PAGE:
Fenestration Canada: It’s an agenda full of important priorities right now
By Jennifer Small
The agenda is full of important projects these days.
By Jennifer Small
In recent months, we have been involved in many activities, including energy regulations, building codes, tariffs, WinDoor planning, membership recruitment and installation certification.
With lots of enthusiasm coming out of our June board of directors and annual general meetings in Calgary, we continue to increase awareness and engagement among fenestration stakeholders, build our partnerships with key decision makers for regulations, standards and codes and to ensure high standards of professionalism in our activities.
WinDoor 2018 is fast approaching. In an effort to engage Quebec fabricators, we will be holding the show in Quebec City from Dec. 3 to 5. New this year, we are expanding the show to include a commercial fenestration component, with suppliers and education sessions tailored to this sector of our industry including sessions on glass fabrication technology and fire-rated glazing. We have updates on codes and standards affecting our industry, sessions on automation and lean manufacturing and presentations about new technologies in commercial applications.
Throughout the summer, Fenestration Canada consulted with affiliate organizations the Siding and Window Dealers Association of Canada (SAWDAC), the Quebec fenestration association (AVFQ), Fenestration Manitoba and the Fenestration Association of B.C. to develop a joint message to the Ministry of Foreign Affairs in relation to Canadian tariffs on imported aluminum window and door products into Canada. Representing the entire country and its fabricators, we made recommendations at the federal level and voiced our objections to the tariffs. We will also support our members by providing a webinar on navigating the tariffs.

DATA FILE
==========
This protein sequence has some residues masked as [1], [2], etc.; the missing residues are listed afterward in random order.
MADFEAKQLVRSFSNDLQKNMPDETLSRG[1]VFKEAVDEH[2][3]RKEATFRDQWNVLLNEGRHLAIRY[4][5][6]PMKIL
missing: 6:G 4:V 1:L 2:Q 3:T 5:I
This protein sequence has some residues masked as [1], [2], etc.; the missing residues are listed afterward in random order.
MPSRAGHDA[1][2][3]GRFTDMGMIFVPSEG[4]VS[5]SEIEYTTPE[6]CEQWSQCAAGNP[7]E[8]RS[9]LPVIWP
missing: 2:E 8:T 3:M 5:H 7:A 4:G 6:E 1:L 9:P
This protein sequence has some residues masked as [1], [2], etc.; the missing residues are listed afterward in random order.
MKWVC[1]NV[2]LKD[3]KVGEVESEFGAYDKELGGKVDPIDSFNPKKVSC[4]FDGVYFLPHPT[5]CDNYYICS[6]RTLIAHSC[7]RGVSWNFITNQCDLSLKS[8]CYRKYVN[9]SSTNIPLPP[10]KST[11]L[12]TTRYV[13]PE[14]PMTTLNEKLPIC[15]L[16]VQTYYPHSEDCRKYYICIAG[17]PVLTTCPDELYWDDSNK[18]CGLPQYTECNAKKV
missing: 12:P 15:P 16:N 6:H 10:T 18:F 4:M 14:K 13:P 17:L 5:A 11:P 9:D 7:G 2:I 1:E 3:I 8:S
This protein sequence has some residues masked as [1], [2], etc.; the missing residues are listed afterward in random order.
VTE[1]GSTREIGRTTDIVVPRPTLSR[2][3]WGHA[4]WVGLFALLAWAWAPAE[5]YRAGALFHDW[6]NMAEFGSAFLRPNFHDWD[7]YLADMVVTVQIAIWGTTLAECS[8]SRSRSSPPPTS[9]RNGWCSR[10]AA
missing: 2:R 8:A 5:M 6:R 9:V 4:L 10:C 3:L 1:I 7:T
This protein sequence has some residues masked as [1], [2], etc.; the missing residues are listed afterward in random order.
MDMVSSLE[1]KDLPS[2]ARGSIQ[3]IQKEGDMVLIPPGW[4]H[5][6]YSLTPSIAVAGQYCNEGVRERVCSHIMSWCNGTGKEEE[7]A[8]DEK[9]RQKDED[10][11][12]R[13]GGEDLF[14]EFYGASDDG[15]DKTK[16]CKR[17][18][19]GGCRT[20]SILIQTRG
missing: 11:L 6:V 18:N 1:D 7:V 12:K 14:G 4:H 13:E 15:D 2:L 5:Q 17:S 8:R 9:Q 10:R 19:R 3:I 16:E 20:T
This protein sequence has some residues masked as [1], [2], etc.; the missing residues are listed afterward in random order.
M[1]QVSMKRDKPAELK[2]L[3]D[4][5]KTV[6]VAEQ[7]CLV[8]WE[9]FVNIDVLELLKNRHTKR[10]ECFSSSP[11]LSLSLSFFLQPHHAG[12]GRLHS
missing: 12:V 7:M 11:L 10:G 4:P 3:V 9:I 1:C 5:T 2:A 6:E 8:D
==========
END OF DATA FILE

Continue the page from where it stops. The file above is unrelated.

In August 2018, at the Energy and Mines Ministers Conference, Natural Resources Canada (NRCan) presented a roadmap for national regulation of residential windows sold in Canada. FenCan’s NRCan task group provided key feedback on the roadmap, which took into consideration both technical and market challenges in achieving proposed targets. Proposed targets in the short term (by 2020) are that all residential windows for sale in Canada meet an average U-factor of 1.6 (or an ER of 25). Medium term (by 2025) targets are a U-factor of 1.2 (ER of 34) and long term (by 2030) demand a U-factor of 0.8 (ER of 44). One of the first initiatives NRCan is trying to determine is which performance metric to use – U-Factor or ER – as they want to standardize this across the industry. Also in consideration outside the roadmap, but highlighted in the report, is the need for a nationwide compliance system, which forms part of the federal government’s efforts to regulate residential windows.
Fenestration Canada will be consulted in the key decisions above which will directly affect our members and the products they manufacture. Our fabricator members will also have the opportunity to participate in research and development projects and possibly receive funding to complete these. As we continue to work closely with NRCan, we will communicate and seek input from our member companies to help support and shape the roadmap to ensure the viability of our Canadian fenestration manufacturing industry.
As part of the nationwide compliance efforts of fenestration products, Fenestration Canada is in the process of re-launching its fenestration installation certification (FIT) exam. This exam can be taken online or at a proctored centre by appointment. We are also working on a training program to support the exam content, based on current standards and codes. Through training and certification, we are on the way to standardizing installation across the country.
Jennifer Small is president of Fenestration Canada and of Screenco, a Concord, Ont.,-based manufacturer of window and patio screen products.